“I like the ambiance of a small town ... it is the bedrock of the Democratic experience,” he said. “I think with my training, my knowledge and my experience I can make a difference in Fairmont. I turned down offers in others places because I didn't think I could make much of an impact.”
Proctor, a former county manager in Clay County, Ga., beat out four finalists for the job, including interim Town Manager Katrina Tatum, who has served in that position since 2003. Tatum was fired Tuesday after the board voted 4 to 2 to hire Proctor.
Proctor, who lives in Ft. Gaines, Ga., was the last one standing out of 19 people who applied when the search began for a third time in February. The two previous searches for a permanent manager were suspended after the board learned there wasn't enough money to pay a manager.
Mayor Charles Kemp showed Proctor around Thursday, helping him look for a home.
“I've been impressed with his affability and friendliness,” Kemp said. “We met a dozen or more people today and he has just been down-to-earth and the kind of person a Fairmont resident can relate to. I'm extremely comfortable with him.”
Proctor, 58, has 27 years of experience in county and municipal government. He also was in the U.S. Army. He holds a bachelor's degree in business administration, a master's degree in public administration and a doctorate in public policy.
“In most cases, small towns get short shrift when it comes to experience manager,” Proctor said. “They often get someone just out of college, who stays a few years and moves onto a larger city. But I want to take what I know and together with the board and people of Fairmont help move this town harmoniously into the 21st century.”
Proctor, who begins his new job July 3, will earn $48,000 a year. He currently does consulting work. Before that he served as Clay County manager from July 2002 to June 2005.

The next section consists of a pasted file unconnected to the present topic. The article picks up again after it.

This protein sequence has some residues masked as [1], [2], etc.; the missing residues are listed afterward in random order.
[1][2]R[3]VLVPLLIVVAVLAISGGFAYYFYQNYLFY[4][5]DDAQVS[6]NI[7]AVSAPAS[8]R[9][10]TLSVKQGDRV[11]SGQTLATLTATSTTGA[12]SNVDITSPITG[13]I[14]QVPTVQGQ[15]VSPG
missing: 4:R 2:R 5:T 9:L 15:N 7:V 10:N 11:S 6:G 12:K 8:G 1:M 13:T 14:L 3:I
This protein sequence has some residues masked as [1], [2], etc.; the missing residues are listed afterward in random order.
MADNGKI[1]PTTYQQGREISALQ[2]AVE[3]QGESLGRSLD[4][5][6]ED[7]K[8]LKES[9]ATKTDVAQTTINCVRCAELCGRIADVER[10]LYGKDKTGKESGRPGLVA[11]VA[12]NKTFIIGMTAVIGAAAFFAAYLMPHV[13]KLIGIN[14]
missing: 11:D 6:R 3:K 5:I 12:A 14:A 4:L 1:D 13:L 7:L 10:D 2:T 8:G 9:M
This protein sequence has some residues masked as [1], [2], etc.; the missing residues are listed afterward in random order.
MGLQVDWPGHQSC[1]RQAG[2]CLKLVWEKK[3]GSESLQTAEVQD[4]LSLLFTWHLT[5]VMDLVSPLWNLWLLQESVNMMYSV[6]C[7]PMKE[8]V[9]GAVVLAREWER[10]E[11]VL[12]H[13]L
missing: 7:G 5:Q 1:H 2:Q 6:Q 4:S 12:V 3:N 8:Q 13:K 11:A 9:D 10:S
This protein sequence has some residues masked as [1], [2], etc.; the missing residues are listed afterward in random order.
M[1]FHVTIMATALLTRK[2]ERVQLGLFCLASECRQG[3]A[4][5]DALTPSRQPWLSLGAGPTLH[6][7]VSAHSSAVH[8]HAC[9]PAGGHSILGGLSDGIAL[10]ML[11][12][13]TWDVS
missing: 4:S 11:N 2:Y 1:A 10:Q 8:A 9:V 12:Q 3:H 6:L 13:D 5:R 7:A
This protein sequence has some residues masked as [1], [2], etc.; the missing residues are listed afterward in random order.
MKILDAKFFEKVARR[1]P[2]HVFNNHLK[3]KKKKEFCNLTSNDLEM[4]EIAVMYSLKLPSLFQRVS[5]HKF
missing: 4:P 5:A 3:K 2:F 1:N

Proctor said his decision to leave the Clay County post was something that he and the board there “mutually agreed” upon. But Donna Miller, the editor of The Citizen News, a regional newspaper in Edison, Ga., that serves Clay County, said Proctor was pushed out by board politics.
“He did a really good job and was one of the best county managers Clay County has ever had,” said Miller, whose husband Titus used to live in Fairmont. “Fairmont can probably use someone like Blake to help it come out of the funk it is in now. His only problem was he is not very political. He just didn't kiss a lot of butt and that was his downfall here.”
Miller said that politics was the reason Proctor was indicted last year on a misdemeanor charge for being reimbursed $36.96 for a trip he did not take.
She said Proctor repaid the money when he was made aware of the error, but a commissioner who did not like Proctor pushed for the indictment anyway.
“It was really a witch hunt against Blake,” Miller said. “The people behind it were incredibly vindictive. Who in the hell gets charged for something so insignificant?”
Proctor called the error an oversight on his part, but added that the charge was “ludicrous and politically-motivated.” Proctor said he paid a $500 fine and the incident was expunged from his record.
Fairmont officials say that is why they were unaware of the indictment after they did a background check on the finalists. The Robesonian did a Goggle search and found a Citizen News article on the indictment.